There are a lot of changes that occur post-diagnosis, they're not all related to health. I think this blog has helped me realise that.

It’s been really good sharing my story in a blog. I think sometimes it's easier when it's not face to face to express yourself. Also, the responses I get from you asking for clarification/ further information has been interesting and has helped me look at things from a different angle.
If I talk to family/friends, they usually try to think of something 'nice' to say rather than question specific aspects of my experience. That's what I mean about it being insightful, it’s made me look at it from a different perspective and looking at other posts also helps me feel less alone.
I'm also hopeful that by sharing my experiences, others might be able to get the help and support that they deserve and need.

Niki's Story

Having a chronic condition, and being relatively newly diagnosed (circa 1 year) has meant major adjustments to my life, both current and future plans.

My hobbies - sport - have had to be curtailed. But I hope to get back to a decent level of exercise, even if it more for well being than actual fitness levels.
My work - I am only working 5 hours per day just now due to tiredness. Work have been very supportive, and when I have offered to increase my hours they have been more cautious. I don't like getting special treatment though, and so hope to manage to get back time full time soon. But for now, afternoons see me resting/napping and so I know it wouldn't be sensible.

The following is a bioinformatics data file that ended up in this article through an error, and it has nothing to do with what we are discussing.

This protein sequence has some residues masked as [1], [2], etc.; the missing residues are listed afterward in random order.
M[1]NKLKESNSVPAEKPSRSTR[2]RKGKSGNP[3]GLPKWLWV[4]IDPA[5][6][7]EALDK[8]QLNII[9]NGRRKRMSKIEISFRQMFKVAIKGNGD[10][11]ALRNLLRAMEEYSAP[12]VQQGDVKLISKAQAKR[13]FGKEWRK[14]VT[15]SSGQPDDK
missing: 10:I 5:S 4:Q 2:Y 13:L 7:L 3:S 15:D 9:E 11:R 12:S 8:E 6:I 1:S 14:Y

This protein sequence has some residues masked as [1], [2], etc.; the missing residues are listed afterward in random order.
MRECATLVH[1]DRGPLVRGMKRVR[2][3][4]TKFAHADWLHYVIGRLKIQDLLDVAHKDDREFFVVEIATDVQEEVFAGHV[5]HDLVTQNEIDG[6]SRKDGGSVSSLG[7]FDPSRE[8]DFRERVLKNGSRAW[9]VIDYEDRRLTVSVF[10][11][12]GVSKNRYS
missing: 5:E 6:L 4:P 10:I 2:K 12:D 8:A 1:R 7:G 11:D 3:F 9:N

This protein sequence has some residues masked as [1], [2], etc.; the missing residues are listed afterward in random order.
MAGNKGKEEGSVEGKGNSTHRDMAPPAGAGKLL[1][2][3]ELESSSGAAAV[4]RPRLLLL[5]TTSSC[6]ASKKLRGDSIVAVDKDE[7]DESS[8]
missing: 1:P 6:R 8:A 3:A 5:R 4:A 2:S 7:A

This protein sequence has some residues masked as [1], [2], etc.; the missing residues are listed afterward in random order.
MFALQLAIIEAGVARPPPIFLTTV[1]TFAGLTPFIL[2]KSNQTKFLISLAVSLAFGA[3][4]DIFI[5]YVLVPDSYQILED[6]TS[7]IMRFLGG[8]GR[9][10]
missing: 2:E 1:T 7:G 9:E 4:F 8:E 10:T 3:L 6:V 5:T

Before I got ill, I had lots of plans to do up our home - but now, I'm more cautious about borrowing money in case I can't work. To make matters worse my company is under strategic review, so we are all waiting to find out what will happen later in the year. So now, I'm saving money so that I can either do up the house, or if I lose my job, will have money to keep us afloat. Rather than just doing up the bathroom a bit, I'm now thinking that it might be the time to get a shower (would mean rebuilding the bathroom) as I'm not sure what my mobility will be like long term, even though I'm fine now.

I am described by friends as gregarious. I was always the catalyst for a night out, loving going to music gigs, theatre etc. Now I choose my nights out carefully and try to go for weekends, or if there is something on a week night I might take the next day off work.